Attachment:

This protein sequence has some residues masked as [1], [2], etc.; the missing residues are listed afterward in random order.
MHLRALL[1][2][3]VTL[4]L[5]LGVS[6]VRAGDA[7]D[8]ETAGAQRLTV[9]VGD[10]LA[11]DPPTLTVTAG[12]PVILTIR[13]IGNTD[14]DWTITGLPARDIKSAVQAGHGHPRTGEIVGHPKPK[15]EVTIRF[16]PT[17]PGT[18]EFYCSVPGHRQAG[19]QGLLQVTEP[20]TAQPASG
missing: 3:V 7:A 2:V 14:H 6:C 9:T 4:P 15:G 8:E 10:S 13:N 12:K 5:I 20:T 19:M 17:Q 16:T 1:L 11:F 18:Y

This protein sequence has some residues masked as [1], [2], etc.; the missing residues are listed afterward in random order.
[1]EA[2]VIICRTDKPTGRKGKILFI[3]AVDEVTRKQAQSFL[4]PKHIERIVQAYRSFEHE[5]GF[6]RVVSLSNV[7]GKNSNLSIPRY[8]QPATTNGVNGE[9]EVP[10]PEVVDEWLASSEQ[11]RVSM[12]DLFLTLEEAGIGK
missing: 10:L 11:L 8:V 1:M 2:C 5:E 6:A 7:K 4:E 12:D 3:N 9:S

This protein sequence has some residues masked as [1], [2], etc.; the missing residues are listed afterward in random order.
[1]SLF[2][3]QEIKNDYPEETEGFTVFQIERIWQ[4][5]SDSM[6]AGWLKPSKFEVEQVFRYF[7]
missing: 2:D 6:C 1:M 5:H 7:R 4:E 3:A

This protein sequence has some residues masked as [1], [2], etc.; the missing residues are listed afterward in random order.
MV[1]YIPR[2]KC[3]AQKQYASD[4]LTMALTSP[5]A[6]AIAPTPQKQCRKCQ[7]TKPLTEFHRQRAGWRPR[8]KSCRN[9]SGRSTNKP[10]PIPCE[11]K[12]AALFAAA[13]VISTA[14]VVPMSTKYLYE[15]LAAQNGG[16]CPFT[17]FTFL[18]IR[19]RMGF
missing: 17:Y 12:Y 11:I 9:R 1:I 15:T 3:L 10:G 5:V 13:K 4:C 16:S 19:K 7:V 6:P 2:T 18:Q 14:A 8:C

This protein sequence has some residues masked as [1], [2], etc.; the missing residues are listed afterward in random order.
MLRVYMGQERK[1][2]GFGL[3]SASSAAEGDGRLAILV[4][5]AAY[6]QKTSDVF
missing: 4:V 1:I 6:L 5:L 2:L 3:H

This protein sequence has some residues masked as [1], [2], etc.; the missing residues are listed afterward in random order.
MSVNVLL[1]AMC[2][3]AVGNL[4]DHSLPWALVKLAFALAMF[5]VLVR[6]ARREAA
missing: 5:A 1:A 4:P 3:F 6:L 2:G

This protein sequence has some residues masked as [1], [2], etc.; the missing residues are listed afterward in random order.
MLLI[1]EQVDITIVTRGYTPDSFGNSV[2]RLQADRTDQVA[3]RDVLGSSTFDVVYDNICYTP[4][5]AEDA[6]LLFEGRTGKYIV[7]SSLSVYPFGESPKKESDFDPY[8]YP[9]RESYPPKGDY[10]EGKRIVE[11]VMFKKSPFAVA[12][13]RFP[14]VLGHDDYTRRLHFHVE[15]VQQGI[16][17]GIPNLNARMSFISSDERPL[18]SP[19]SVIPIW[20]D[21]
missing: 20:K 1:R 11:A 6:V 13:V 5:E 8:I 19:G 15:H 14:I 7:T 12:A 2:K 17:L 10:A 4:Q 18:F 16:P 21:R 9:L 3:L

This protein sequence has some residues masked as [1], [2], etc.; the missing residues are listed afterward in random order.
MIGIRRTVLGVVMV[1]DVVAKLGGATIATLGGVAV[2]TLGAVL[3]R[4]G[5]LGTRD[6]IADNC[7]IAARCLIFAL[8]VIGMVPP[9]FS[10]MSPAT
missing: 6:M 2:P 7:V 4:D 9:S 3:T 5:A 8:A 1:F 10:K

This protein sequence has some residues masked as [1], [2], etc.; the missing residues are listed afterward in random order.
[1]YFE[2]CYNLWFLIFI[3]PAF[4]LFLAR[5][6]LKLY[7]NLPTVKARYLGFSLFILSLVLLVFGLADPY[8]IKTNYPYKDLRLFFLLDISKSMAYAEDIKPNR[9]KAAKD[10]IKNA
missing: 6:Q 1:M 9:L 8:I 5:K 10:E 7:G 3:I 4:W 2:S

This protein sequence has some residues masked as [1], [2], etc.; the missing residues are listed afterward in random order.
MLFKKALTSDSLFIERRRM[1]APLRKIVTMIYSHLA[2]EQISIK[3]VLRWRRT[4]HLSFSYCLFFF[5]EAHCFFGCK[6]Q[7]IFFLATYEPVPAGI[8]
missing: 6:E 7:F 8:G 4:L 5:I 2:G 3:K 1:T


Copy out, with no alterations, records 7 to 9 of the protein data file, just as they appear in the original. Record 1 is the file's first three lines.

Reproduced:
This protein sequence has some residues masked as [1], [2], etc.; the missing residues are listed afterward in random order.
MLLI[1]EQVDITIVTRGYTPDSFGNSV[2]RLQADRTDQVA[3]RDVLGSSTFDVVYDNICYTP[4][5]AEDA[6]LLFEGRTGKYIV[7]SSLSVYPFGESPKKESDFDPY[8]YP[9]RESYPPKGDY[10]EGKRIVE[11]VMFKKSPFAVA[12][13]RFP[14]VLGHDDYTRRLHFHVE[15]VQQGI[16][17]GIPNLNARMSFISSDERPL[18]SP[19]SVIPIW[20]D[21]
missing: 20:K 1:R 11:A 6:V 13:V 5:E 8:I 19:G 15:H 14:I 7:T 12:A 2:K 17:L 10:A 4:Q 18:F 16:P 21:R 9:L 3:L

This protein sequence has some residues masked as [1], [2], etc.; the missing residues are listed afterward in random order.
MIGIRRTVLGVVMV[1]DVVAKLGGATIATLGGVAV[2]TLGAVL[3]R[4]G[5]LGTRD[6]IADNC[7]IAARCLIFAL[8]VIGMVPP[9]FS[10]MSPAT
missing: 6:M 2:P 7:V 4:D 9:S 3:T 5:A 8:A 1:F 10:K

This protein sequence has some residues masked as [1], [2], etc.; the missing residues are listed afterward in random order.
[1]YFE[2]CYNLWFLIFI[3]PAF[4]LFLAR[5][6]LKLY[7]NLPTVKARYLGFSLFILSLVLLVFGLADPY[8]IKTNYPYKDLRLFFLLDISKSMAYAEDIKPNR[9]KAAKD[10]IKNA
missing: 6:Q 1:M 9:L 8:I 5:K 10:E 7:G 3:I 4:W 2:S